What is Forensic Accounting?
Forensic Accounting is an art of investigation over accounting records, books, financial statements, and all financial-related records and documentation. The result of forensic accounting is mostly used for legal work and for resolving conflict. It is just like the evidence or proof which comes after the investigation.
This job requires highly technical and experience skills in accounting, investigation, and legal work. that’s is the reason for forensic accounting to become more attractive and highly paid.
The forensic accounting investigation covers certain areas, which include fraud, crime, insurance claims, and a dispute among shareholders. The investigation and verification are normally done to the company’s financial statements, management accounts, and other related documents, data, and information related to the subject matter being investigated.
Key Factors of Forensic Accounting
- it is a combination of accounting and investigative techniques used to discover financial crimes.
- The functional area of accounting is to explain the nature of a financial crime to the courts.
- Forensic accounting entails the use of tracing funds, asset identification, asset recovery, and due diligence reviews
- It is used by the insurance industry to establish damages from claims.
Types of Forensic Accounting
- Calculation of economic damages
- Calculation of the value of a business
- Detection of fraud
- Insolvency legal support
- Investigation of computerized accounting records
- Money laundering investigations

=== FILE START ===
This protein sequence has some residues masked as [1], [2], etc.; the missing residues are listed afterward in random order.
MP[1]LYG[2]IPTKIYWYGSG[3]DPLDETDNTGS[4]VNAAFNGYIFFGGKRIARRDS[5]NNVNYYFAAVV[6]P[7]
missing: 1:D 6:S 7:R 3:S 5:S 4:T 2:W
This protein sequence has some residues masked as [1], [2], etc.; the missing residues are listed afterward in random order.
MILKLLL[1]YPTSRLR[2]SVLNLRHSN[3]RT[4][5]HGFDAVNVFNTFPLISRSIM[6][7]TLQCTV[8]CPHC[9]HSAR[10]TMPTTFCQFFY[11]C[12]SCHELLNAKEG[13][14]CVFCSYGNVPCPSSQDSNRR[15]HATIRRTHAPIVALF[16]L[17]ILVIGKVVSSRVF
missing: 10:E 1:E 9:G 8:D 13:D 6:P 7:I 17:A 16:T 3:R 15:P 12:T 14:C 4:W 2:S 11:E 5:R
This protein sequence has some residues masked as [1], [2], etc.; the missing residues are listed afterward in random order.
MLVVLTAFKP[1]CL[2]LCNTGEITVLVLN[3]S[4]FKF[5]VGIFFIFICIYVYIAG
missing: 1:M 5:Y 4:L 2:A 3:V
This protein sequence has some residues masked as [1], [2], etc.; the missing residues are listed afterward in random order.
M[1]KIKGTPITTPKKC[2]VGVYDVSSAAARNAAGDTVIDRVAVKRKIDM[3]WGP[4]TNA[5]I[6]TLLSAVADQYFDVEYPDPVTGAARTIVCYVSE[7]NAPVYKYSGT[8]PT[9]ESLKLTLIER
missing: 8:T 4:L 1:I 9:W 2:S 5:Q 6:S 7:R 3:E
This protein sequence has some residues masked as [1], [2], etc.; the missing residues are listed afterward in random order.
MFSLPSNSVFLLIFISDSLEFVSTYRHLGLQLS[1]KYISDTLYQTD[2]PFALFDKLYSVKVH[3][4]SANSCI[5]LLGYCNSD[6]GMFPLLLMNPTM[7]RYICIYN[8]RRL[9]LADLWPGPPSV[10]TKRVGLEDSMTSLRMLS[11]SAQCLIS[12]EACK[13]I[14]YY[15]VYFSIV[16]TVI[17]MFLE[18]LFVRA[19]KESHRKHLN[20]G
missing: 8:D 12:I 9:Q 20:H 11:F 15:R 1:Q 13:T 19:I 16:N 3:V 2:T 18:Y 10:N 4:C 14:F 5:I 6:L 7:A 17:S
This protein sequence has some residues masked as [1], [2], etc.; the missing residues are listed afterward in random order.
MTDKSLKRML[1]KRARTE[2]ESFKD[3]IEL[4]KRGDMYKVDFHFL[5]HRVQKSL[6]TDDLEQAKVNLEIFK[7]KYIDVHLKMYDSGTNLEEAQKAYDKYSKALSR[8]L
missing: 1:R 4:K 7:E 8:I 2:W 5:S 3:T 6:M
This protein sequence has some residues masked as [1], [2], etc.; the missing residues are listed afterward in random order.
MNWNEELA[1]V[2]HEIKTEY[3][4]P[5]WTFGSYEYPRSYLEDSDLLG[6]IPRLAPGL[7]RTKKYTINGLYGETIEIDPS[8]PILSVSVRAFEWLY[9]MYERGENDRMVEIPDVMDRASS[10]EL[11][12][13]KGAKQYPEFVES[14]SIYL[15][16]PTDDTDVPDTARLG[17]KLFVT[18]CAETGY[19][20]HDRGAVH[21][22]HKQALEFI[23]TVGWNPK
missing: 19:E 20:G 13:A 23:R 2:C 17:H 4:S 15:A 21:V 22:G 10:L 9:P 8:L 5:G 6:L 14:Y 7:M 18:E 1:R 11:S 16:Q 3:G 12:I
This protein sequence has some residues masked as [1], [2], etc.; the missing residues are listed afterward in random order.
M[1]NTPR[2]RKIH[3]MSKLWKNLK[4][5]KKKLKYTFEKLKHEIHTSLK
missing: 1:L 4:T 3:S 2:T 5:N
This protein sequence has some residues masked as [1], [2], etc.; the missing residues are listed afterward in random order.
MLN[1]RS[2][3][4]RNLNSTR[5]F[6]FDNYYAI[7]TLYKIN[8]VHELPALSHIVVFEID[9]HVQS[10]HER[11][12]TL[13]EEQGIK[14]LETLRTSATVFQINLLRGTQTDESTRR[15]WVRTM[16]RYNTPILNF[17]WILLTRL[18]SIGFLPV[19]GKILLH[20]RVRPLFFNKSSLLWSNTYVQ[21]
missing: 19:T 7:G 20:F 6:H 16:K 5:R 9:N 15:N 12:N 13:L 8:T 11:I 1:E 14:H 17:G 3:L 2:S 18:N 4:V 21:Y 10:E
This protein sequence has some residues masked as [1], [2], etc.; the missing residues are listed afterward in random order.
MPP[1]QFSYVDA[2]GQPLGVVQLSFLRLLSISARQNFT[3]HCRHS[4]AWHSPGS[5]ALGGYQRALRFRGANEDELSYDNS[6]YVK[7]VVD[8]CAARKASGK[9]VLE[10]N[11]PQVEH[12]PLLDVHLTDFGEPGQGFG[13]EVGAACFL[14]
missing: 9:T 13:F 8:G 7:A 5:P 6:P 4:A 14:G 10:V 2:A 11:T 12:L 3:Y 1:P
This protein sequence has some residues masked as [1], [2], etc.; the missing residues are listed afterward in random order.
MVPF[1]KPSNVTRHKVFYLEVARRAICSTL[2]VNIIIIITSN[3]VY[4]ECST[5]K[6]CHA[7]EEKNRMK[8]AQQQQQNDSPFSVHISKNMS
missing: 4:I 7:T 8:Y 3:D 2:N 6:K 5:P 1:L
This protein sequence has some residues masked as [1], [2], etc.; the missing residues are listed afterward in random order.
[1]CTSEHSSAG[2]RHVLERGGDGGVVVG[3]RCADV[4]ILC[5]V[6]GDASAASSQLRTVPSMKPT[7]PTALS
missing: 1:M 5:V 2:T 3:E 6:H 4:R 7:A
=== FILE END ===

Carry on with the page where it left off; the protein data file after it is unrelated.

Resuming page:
- Professional negligence claims
- Reconstruction of accounting records
- Royalty audits
How to Become a Forensic Accountant
There is a broad range of career options that exist for accountants who want to get into forensic accounting. Depending on the client being represented and the nature of the trial, the work and responsibility can be distinctly different.
The types of activities performed by these specialized accountants include investigating fraud, quantifying damages, valuing a company, or assessing tax bills.
Career paths into the position can vary, but they typically require several years of traditional audit experience at a public accounting firm. There are various professional certifications require that accountants ;
- Chartered Financial Analyst® (CFA®) certification
- Certified Public Accountant (CPA) certification
- Chartered Alternative Investment Analyst (CAIA®) designation
- Certified Financial Planner® (CFP®) designation
- Financial Risk Manager (FRM®) certification
Special skills required for a forensic accountant:
- Ability to speak in court as an expert witness
- Must have knowledge of all types of fraud
- Knowledge of rules of evidence
- Knowledge of auditing techniques
- Ability to search through accounting records